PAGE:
What is a palindrome?

A palindrome is a word, phrase, number or sequence of symbols that reads exactly the same backwards as it does forwards. Examples of word palindromes are racecar, mom, dad, pop, deed, civic, pip, level, rotor, eye, nun, toot, radar, wow, Hannah. Here are some phrase palindromes: Never odd or even Too bad, I hid a boot Was it Eliot’s toilet […]

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Buffalo buffalo Buffalo buffalo buffalo buffalo Buffalo buffalo

Believe it or not, that is a grammatically correct sentence in American English! How is that possible? Well, consider the fact that “Buffalo” is a city in New York, while “buffalo” means to bully or intimidate, as well as being a synonym for bison. So: Buffalo buffalo Buffalo buffalo buffalo buffalo Buffalo buffalo means: New York bison whom other New […]

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Common errors series: ‘it’s’ vs. ‘its’

This is an error I see all the time and it is really very simple to remember the difference. When a word has been shortened we use an apostrophe to show a letter has been omitted. In the case of ‘it’s’ the original word was ‘it is’. However ‘its’ with no apostrophe shows possession, i.e. that something belongs to someone. […]

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Punctuation saves lives!

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When writing—whether an email, book manuscript or corporate document—make sure not to omit punctuation that, if absent, completely changes the meaning of a sentence! My daughter loves this one…Enjoy! Yours in crisp, error-free writing, Jessica xx

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Four little words that trip me up every time…

Okay, so no-one is perfect…I may be an editor and proofreader who spends her days correcting other people’s mistakes, but just like I see the same errors over and over—such as ‘loose’ instead of ‘lose’ and ‘your’ instead of ‘you’re’ (which I previously featured on this blog)—there are four words that consistently trip me up. They are: – Restaurant – […]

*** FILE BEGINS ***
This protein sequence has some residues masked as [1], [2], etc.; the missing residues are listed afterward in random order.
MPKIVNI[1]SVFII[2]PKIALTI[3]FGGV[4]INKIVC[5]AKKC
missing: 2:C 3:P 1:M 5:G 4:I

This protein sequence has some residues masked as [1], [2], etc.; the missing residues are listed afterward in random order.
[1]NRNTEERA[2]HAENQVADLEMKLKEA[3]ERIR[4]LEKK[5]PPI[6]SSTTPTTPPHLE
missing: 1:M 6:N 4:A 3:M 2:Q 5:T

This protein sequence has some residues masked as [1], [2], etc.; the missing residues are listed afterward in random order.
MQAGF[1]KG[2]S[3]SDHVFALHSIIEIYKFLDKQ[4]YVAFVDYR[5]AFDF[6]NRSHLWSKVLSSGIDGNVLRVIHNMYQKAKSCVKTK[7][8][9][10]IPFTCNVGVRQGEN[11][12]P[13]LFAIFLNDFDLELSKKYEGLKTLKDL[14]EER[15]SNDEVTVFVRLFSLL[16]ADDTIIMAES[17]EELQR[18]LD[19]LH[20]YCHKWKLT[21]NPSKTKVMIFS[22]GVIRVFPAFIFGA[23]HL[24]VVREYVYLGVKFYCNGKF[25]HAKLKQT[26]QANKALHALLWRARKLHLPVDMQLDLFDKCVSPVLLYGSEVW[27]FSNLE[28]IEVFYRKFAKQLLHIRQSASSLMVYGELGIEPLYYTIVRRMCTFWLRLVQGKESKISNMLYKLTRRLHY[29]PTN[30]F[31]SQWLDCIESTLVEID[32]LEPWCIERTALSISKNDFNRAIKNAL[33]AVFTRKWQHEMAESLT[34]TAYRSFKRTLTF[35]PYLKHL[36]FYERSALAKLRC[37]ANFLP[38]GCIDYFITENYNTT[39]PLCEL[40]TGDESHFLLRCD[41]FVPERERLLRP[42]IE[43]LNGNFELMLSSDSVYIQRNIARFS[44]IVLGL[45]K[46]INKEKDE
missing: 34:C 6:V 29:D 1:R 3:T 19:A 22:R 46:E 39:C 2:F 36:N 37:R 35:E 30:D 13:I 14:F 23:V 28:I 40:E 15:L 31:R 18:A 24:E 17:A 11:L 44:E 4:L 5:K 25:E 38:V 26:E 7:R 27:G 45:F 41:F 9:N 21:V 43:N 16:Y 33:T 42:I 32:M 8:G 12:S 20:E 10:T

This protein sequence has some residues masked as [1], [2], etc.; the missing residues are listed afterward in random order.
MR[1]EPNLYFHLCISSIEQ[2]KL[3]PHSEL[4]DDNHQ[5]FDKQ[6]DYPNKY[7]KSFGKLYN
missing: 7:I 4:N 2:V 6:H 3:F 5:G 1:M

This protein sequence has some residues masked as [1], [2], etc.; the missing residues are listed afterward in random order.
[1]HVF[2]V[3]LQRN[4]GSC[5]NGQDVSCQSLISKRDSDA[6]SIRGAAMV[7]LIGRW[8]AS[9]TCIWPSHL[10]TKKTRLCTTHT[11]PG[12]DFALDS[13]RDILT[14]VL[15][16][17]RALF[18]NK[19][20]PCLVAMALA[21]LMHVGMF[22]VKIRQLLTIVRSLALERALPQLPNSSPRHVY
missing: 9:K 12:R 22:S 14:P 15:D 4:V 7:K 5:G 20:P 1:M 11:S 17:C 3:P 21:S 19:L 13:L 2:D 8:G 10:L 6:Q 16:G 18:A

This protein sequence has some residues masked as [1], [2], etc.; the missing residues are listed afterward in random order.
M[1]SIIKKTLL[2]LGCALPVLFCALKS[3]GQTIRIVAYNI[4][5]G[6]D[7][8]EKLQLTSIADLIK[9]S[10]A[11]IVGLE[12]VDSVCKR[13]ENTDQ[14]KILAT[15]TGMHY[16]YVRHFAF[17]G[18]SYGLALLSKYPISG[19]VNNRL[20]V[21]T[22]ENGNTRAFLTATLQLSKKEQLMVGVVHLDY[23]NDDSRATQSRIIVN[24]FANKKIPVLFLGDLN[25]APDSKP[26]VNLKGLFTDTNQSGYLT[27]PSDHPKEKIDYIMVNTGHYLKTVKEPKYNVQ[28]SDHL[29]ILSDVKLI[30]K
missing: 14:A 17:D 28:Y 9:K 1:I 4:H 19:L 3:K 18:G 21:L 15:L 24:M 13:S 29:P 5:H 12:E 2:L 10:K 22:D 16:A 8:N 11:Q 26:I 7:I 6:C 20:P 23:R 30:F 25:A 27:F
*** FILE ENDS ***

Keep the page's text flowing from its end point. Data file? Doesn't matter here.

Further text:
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Navigating through the differences between American English and British English

Just as weights and measurements are not standardized throughout the world—in America we use pounds and miles, while in Canada, South Africa and Europe they use kilograms and kilometers—neither are the spelling of words in those countries the same. Here are some common examples: United States Canada/South Africa/Europe   -or vs. -our Behavior Behaviour Color Colour Flavor Flavour Harbor Harbour […]

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Common errors series: ‘your’ instead of ‘you’re’

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‘Your’ is a word that denotes possession, for example: “Class, please take out your workbooks.” ‘You’re’ is a contraction of the phrase ‘You are’. Since we are shortening ‘You are’ to ‘You’re’ we insert an apostrophe to show that some letters have been omitted. For example: “You’re not going to believe what I just heard!” In my editing and proofreading […]

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A fascination with the word ‘remains’

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During my recent web redesign, while collecting all the elements for my web designer, I noticed that three books I edited all have ‘Remains’ in their titles: Remains – a novel by Mark W. Tiedemann What Remains (originally titled Immediate Family) – a novel by Bart Baker All That Remains – a poetry anthology by Peter Serchuk I hadn’t realized […]

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The sparkle and promise of a new day!

You know how some days you wake up feeling blah and you just want to crawl back into bed and shut out the world? Then other days you feel like the day ahead holds so much promise and potential! Today I’m feeling especially grateful for all the blessings in my life—let’s keep in mind those in Oklahoma who lost possessions, […]

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Limerick fun on a Friday!

Just for a bit of fun, I thought I’d post my favorite limerick of all time here. Enjoy and have a great weekend! There once was a man from Dumbarton Who thought he could run like a Spartan On the forty-ninth lap His braces went “snap!” And his face went a red Scottish tartan Yours in crisp, error-free writing Jessica […]

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